Explain: Groups share their results with the class, explaining physical change. In the first investigation, when an M&M is placed in water, the colored coating dissolves into the water in a relatively circular pattern around the M&M. The color comes off because it is soluble, which means that the water molecules and the molecules that make up the coloring have an attraction for each other and mix together. In the second investigation, the M&M color dissolves in hot water faster than it does in room temperature or cold water. The water molecules in hot water move faster and make more contacts with the color on the M&Ms, resulting in more dissolving.
Elaborate: Students can use several different colors of M&Ms or different liquids for both investigations and observe results. In the investigation with different temperatures of water, students could use salt instead of an M&M and observe results (salt does not dissolve much faster in hot water than in room temperature water.
Evaluate: Students draw and write in their science journals the investigation they conducted, their observations and the results, comparing one M&M in water to several M&Ms in different temperatures of water. Students could also brainstorm together and write or draw other experiments they could conduct with M&Ms.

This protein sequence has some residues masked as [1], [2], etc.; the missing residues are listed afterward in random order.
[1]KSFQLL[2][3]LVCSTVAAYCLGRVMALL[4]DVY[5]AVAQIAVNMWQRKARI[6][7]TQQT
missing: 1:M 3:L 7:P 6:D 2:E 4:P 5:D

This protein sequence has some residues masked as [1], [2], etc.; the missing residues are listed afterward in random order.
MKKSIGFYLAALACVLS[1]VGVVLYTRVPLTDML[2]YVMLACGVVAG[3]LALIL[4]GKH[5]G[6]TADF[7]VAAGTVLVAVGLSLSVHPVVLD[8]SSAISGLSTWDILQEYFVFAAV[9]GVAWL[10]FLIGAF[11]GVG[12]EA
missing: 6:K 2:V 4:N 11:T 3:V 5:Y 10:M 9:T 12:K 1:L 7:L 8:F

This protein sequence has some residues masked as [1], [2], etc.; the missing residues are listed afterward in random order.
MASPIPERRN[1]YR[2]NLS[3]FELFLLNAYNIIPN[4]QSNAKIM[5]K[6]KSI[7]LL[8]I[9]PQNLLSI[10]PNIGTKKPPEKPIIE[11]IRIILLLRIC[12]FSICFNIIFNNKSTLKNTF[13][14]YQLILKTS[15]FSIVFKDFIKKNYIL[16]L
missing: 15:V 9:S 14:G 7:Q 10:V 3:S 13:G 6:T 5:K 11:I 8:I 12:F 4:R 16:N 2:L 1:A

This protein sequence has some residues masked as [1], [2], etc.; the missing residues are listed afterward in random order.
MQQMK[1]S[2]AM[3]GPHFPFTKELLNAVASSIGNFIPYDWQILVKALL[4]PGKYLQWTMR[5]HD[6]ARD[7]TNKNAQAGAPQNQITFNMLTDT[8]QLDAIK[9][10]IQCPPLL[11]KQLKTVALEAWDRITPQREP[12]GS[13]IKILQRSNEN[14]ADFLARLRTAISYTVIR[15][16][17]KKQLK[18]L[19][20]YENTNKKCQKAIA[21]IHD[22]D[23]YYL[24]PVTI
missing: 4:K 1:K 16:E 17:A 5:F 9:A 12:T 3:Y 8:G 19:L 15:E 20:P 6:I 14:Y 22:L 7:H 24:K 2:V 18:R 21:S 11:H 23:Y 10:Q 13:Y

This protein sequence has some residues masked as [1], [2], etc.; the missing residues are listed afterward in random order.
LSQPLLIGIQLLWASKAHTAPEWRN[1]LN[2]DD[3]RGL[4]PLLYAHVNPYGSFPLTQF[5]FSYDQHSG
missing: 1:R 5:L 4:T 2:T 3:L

Home Learning: Teacher passes out skittles to each student and tells them to complete the experiment with water only. Students must report their results to the class.
Adaptations (For Exceptional Student Education): Students only complete One M&M in Water investigation. Students draw their observations.
Possible Connections to Other Disciplines: Integrates STEM, language arts, art.
Real World Connections: Students should be aware that the properties of a solvent helps remove stains from clothes such as in dry cleaning or washing clothes in the washing machine. Also, carbonated soft drinks get their "fizz" from dissolved carbon dioxide gas, along with sugar and other flavorings, in a water solution. It is better to keep carbonated drinks in a warm environment rather than in a refrigerator because when the can is opened the carbon dioxide quickly leaves but some still stays in the soft drink, causing an explosion.
ONE M&M in WATER
Fill a small bathroom size cup with room temperature water. Pour the water into a Styrofoam plate so that it just covers the bottom. Add more water if necessary.
Place one M&M in the center of the plate. Be careful to keep the water and candy as still as possible. Observe for about 1 minute. What do you observe?
Empty the plate of water and candy into a bowl or sink. Dry the plate with a paper towel.
M&M Colors in Different Temperatures
Use a permanent marker to trace around the top of a bathroom cup to draw a circle in the center of each plate. Turn the cup over and use the bottom to draw a smaller circle inside the larger one. Make a dot in the center of the smaller circle.
Fill a small bathroom size sup with room temperature water and pour the water into a Styrofoam plate. Similarly, add hot water and cold water to each of two Styrofoam plates.
At the same time, place the same colored M&M in the center of each plate. Wait one minute. What do you observe?